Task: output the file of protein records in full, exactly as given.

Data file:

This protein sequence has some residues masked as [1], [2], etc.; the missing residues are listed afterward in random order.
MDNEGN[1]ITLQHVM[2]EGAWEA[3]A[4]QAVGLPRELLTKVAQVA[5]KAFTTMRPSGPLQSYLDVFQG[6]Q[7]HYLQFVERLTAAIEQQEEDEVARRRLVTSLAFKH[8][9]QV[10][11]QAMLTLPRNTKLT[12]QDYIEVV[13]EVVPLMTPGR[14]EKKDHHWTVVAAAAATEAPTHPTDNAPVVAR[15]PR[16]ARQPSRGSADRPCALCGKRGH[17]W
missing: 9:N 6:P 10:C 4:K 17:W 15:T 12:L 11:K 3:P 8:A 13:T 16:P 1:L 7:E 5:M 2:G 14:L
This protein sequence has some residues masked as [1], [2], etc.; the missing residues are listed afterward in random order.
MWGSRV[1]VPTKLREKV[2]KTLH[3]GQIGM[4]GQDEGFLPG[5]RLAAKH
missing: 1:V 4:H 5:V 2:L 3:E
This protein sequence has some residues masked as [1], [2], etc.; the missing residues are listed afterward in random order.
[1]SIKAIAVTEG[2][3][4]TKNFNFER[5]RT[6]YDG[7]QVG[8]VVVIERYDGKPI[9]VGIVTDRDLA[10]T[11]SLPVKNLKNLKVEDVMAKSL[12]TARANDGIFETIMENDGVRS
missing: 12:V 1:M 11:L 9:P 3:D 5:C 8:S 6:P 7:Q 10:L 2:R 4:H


This protein sequence has some residues masked as [1], [2], etc.; the missing residues are listed afterward in random order.
MDNEGN[1]ITLQHVM[2]EGAWEA[3]A[4]QAVGLPRELLTKVAQVA[5]KAFTTMRPSGPLQSYLDVFQG[6]Q[7]HYLQFVERLTAAIEQQEEDEVARRRLVTSLAFKH[8][9]QV[10][11]QAMLTLPRNTKLT[12]QDYIEVV[13]EVVPLMTPGR[14]EKKDHHWTVVAAAAATEAPTHPTDNAPVVAR[15]PR[16]ARQPSRGSADRPCALCGKRGH[17]W
missing: 9:N 6:P 10:C 4:K 17:W 15:T 12:L 11:K 3:P 8:A 13:T 16:P 1:L 7:E 5:M 2:G 14:L
This protein sequence has some residues masked as [1], [2], etc.; the missing residues are listed afterward in random order.
MWGSRV[1]VPTKLREKV[2]KTLH[3]GQIGM[4]GQDEGFLPG[5]RLAAKH
missing: 1:V 4:H 5:V 2:L 3:E
This protein sequence has some residues masked as [1], [2], etc.; the missing residues are listed afterward in random order.
[1]SIKAIAVTEG[2][3][4]TKNFNFER[5]RT[6]YDG[7]QVG[8]VVVIERYDGKPI[9]VGIVTDRDLA[10]T[11]SLPVKNLKNLKVEDVMAKSL[12]TARANDGIFETIMENDGVRS
missing: 12:V 1:M 11:L 9:P 3:D 5:C 8:S 6:P 7:Q 10:L 2:R 4:H